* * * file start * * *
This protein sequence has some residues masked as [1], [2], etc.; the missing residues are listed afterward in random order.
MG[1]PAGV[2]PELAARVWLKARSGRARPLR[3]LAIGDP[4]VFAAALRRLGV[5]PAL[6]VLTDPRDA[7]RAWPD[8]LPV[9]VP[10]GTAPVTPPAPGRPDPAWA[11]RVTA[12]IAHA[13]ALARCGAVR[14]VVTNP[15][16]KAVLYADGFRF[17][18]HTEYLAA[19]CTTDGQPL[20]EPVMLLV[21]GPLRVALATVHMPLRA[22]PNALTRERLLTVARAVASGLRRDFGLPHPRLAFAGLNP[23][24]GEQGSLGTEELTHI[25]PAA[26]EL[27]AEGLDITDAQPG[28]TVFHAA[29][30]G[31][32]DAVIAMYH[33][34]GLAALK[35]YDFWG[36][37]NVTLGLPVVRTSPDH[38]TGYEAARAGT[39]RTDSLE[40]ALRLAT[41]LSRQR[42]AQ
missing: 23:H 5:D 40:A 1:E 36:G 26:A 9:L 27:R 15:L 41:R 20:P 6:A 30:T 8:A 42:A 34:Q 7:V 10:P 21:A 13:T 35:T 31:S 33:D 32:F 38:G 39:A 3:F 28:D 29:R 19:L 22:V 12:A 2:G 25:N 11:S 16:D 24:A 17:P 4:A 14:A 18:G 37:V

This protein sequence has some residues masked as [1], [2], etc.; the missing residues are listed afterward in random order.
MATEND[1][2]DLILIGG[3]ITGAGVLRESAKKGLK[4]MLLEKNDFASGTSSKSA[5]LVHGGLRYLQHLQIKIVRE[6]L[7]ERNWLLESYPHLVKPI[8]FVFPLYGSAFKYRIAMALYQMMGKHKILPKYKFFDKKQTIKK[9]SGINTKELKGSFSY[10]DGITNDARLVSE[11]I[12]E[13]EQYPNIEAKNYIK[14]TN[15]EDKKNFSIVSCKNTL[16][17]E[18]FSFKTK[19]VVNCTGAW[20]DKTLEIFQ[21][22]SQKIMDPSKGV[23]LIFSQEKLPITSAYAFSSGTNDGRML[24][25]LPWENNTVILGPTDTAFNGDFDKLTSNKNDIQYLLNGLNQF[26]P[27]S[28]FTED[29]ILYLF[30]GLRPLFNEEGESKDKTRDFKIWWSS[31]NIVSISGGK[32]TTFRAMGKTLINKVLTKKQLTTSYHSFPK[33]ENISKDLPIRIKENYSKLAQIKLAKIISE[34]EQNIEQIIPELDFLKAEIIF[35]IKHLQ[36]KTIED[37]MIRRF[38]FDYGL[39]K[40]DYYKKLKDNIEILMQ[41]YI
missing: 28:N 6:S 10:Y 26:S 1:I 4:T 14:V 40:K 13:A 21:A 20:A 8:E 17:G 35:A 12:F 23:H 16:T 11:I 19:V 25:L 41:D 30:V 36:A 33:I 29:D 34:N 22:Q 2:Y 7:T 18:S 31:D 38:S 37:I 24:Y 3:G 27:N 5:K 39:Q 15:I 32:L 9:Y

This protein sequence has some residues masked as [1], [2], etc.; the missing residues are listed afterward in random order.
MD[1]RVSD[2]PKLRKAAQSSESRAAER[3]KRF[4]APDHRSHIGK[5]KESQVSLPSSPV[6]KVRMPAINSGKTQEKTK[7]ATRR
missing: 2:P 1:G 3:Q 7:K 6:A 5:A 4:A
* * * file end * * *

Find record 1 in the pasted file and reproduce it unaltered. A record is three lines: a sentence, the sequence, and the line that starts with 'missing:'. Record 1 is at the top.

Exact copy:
This protein sequence has some residues masked as [1], [2], etc.; the missing residues are listed afterward in random order.
MG[1]PAGV[2]PELAARVWLKARSGRARPLR[3]LAIGDP[4]VFAAALRRLGV[5]PAL[6]VLTDPRDA[7]RAWPD[8]LPV[9]VP[10]GTAPVTPPAPGRPDPAWA[11]RVTA[12]IAHA[13]ALARCGAVR[14]VVTNP[15][16]KAVLYADGFRF[17][18]HTEYLAA[19]CTTDGQPL[20]EPVMLLV[21]GPLRVALATVHMPLRA[22]PNALTRERLLTVARAVASGLRRDFGLPHPRLAFAGLNP[23][24]GEQGSLGTEELTHI[25]PAA[26]EL[27]AEGLDITDAQPG[28]TVFHAA[29][30]G[31][32]DAVIAMYH[33][34]GLAALK[35]YDFWG[36][37]NVTLGLPVVRTSPDH[38]TGYEAARAGT[39]RTDSLE[40]ALRLAT[41]LSRQR[42]AQ
missing: 23:H 5:D 40:A 1:E 36:G 26:A 9:L 27:R 15:L 41:R 20:P 6:A 30:T 8:A 42:A 34:Q 7:V 10:P 21:A 13:T 35:T 31:S 33:D 32:F 38:G 39:A 3:F 28:D 29:R 19:L 22:V 12:A 2:G 25:N 11:S 16:D 24:A 17:P 4:A 14:A 18:G 37:V